Sorry I don't come back on the "want to see if it works on the wild before". I'll certainly show the source, even if it doesn't (work on the wild), but please wait.
Plus, hmmm, did you even bother trying it? You may have chosen another username, but:
arc> (user->repl* "rntz")
If you have chosen another username, OK, no problem (but I can't guess). If you've not tried it, your choice, but then I'll parse your request as "Gosh palsecam is such a moron, an REPL on the browser has no future, performance/privacy issue, blahblahblah, but I'll be glad to steal his code for another more useful purpose that I'll not communicate about".
I am, at least I hope, certainly wrong on my analysis, but sorry, that's how I read your message.
And obviously, I don't like to be taken for a moron. And obviously, I don't like this kind of "stealing".
1: I'm sure some people think this. They might be right, but this kind of reasoning also lead to "GMail/... has no future", which was proved to be wrong.
I don't know if I'll seriously keep on working on the evsrv, but I can think of lots of good features that being web-based would enabled.
rntz, if you think this is a stupid idea, I have no problem with this, but then tell us about the (better) idea for which you'd like to use the code.
It's true I don't (well, didn't) have an account on the eval server. I didn't really feel the need to try it, not because I think it's crap, but because... well, it's a persistent REPL on the web. That's most of what I need to know, really, and if I ever need a persistent web-based REPL I'll know where to go - I trust it to be everything you say it is (and now that I've looked at it, it is; and it's swanky to boot). Just because I don't yet have a use for a thing doesn't mean I think it's crap. Hell, I don't yet have a "real" use for Arc itself beyond just playing with it as a sort of language sandbox - I haven't even tried firing up the webserver that comes with it! Does that mean I think arc or the arc webserver is crap? Hell no.
I have no intention of stealing your code. If you don't want to share your code, then don't; I tend to assume that Arc-related stuff will be open-source simply because it's common. And if you do share your code, I won't use it for some private purpose that "I'll not communicate about"; I'd share it back. That's how open source works.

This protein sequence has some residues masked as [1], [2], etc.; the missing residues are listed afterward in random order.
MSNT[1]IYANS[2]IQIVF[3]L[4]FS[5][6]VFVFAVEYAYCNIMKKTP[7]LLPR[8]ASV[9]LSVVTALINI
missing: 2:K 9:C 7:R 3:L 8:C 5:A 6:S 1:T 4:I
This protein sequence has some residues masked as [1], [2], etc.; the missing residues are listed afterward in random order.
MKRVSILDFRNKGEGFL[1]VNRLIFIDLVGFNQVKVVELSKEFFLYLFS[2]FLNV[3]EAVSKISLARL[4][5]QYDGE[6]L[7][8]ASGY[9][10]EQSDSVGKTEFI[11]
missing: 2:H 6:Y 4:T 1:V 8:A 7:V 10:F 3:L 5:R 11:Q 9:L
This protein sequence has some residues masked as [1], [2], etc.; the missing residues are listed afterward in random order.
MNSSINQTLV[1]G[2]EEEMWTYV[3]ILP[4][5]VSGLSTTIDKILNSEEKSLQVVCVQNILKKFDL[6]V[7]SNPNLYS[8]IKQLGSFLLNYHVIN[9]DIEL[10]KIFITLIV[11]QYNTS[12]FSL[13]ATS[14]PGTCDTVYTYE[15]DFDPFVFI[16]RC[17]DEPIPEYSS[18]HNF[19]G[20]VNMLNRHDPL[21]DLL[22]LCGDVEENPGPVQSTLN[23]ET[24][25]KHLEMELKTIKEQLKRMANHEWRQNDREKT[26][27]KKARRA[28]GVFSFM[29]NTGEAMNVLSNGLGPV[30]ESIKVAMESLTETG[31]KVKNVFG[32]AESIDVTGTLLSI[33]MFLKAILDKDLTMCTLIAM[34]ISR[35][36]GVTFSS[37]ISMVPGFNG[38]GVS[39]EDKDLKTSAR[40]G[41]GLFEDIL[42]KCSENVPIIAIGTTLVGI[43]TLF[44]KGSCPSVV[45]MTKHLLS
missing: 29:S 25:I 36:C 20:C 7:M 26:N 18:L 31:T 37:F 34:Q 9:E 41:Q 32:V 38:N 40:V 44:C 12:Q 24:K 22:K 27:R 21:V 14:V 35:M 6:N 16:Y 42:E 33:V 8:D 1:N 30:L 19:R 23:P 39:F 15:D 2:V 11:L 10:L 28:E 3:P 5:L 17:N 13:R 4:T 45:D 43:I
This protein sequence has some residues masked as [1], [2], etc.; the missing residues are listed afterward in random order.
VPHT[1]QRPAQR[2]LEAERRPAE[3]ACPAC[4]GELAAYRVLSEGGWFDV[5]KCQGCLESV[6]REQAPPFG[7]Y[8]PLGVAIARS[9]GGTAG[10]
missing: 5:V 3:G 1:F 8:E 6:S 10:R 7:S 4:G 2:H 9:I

The reason why I asked to see the source, despite you noting that you didn't intend to release it until testing it in the wild, was because I imagined (as CatDancer seems to have surmised) that the reason you didn't release it was because you weren't satisfied with its quality yet; hence the comment about "even if it has bugs or scalability issues or whatever".
The reason why I want to see your code is not, then, because I think you've done a bad job - how could I? As you noted, I hadn't even tried it when I made the post. Rather, I'd like to see it because in order to implement it, you have to have done some cool stuff (for example, AJAX, and some way of maintaining a persistent REPL) in arc that I would find instructive to read and possibly useful in the future. I don't ask with a purpose already in mind, but rather to learn; that's why I'm using Arc in the first place.
I think I may be able to clear up a bit of confusion here.
All (almost all?) of the code related to Arc so far has been released as open source by various authors, including rntz's extensive work with Anarki.
Thus when code hasn't been released, it's been because the author doesn't think it's good enough yet, instead of because the author wants to keep it proprietary.
So when one of us sees something cool, it's not uncommon for us to say, "oooh, we'd like to see the source to that!" Not as a request to give away something proprietary, but to say that if someone has code that they'll be making open source anyway, to encourage them to go ahead and release it, because it looks cool.
I'm pretty sure it was a statement of curiosity. I'd venture to say that that's the intention most of us would have in asking to see the source. (Hell, I'd be interested in seeing it.) You're probably reading too much into this.
(Plus, it's not really "stealing" if you willingly share the code.)